The latest agricultural green paper aims to give a leg-up to struggling farmers by tweaking with a range of key tax concessions to help improve cashflow in periods of drought and economic turbulence.
A number of proposals are canvassed in the green-paper, including increasing the threshold on the non-commercial loss rules to encourage greater investment in and engagement with primary production.
The non-commercial loss rules were designed to prevent so called “hobby-farmers” from claiming tax breaks against other income streams.
Currently, individuals are only allowed to offset business losses against income derived from another source, such as wages, if that income is less than $250,000. If the income exceeds $250,000, losses can only be offset with the approval of the Tax Commissioner.
By lifting the threshold to $1 million, as proposed in the green-paper, those on higher incomes would be more likely to invest in primary production given they could offset losses in the bad years.
“Lifting it will encourage more investment in commercial activities in relation to farming. A lot of people are attracted to that lifestyle. If you tinkered with the rules you could see more people engaged in those sorts of activities,” said the Institute of Public Accountants’ senior tax adviser Tony Greco.
“It will open the opportunity for those high income earners to engage in primary production activities,” he said.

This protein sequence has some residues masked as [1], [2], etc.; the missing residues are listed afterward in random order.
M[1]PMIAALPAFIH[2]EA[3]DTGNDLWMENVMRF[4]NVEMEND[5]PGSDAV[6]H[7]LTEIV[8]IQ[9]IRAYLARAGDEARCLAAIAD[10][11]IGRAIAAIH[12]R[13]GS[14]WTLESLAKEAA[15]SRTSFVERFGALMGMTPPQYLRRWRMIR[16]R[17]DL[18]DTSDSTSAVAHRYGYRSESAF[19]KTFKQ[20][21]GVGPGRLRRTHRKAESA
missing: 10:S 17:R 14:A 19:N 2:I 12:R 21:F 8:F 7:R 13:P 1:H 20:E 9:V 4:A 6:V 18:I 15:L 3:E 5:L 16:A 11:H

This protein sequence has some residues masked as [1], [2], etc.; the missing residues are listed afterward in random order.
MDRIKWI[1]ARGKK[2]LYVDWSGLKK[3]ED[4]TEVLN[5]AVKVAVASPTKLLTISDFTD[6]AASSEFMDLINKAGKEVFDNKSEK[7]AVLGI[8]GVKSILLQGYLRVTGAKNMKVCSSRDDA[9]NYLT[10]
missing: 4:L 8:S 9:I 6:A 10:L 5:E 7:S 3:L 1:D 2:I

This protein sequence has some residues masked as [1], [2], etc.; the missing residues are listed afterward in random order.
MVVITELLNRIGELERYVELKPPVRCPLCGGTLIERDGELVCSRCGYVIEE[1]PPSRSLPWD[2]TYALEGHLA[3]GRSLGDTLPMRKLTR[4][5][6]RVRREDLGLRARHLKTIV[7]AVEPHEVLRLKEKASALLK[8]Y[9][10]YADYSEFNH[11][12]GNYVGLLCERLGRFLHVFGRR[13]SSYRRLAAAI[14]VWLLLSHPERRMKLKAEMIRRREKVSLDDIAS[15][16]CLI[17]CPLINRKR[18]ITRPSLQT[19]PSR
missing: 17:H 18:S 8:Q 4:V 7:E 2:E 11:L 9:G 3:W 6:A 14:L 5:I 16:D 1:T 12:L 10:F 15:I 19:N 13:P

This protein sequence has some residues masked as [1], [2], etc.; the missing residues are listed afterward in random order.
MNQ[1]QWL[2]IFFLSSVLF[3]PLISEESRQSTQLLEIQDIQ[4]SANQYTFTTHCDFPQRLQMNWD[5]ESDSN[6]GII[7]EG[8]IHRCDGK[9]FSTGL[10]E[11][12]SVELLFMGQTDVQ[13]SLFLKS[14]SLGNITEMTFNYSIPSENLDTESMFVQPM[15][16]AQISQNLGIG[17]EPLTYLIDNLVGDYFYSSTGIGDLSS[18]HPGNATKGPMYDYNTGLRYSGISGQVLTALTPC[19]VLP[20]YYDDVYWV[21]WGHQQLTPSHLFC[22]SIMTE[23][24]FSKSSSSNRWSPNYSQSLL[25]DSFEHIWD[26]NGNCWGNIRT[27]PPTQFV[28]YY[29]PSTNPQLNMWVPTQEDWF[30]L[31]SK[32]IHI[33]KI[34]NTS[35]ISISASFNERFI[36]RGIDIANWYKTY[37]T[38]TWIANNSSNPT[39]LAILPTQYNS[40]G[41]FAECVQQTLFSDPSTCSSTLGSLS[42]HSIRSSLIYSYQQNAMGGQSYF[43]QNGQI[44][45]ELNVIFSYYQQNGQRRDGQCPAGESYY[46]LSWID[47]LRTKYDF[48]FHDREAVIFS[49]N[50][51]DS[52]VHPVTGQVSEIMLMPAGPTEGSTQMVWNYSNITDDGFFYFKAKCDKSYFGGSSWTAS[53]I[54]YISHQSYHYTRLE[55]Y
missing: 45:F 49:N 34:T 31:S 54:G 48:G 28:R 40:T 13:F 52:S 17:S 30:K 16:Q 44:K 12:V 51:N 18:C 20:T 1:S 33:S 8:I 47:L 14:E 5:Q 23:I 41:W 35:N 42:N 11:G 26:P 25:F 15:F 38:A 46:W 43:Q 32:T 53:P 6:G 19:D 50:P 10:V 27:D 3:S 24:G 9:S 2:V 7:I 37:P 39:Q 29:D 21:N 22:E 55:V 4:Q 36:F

The green-paper also proposes consideration of tax loss trading in which banks could purchase the losses in return for a lower interest rate or straight debt cut. This proposal was suggested to then Assistant Treasurer Arthur Sinodinos by struggling North Queensland graziers last December.
However, Mr Greco said a better option would be to bring back the loss-carry back provisions which fell victim to the mining tax repeal earlier this year. The scheme would allow incorporated businesses to gain an immediate cash-flow gain by claiming tax losses against profits in previous years.
The paper suggests increasing the threshold on the Farm Management Deposits scheme which currently allows individuals to defer tax in good years via a deposit capped at $400,000 and which can be drawn down later when cash flow is tight. The paper suggests increasing the threshold to $1 million.
Other suggestions canvassed in the paper include tightening the rebate rules for the Wine Equalisation Tax (WET), providing of permanent access to concessional loans, enhancing access to R&D investment and tax concessions while reducing complexity around depreciation for farm and plant equipment.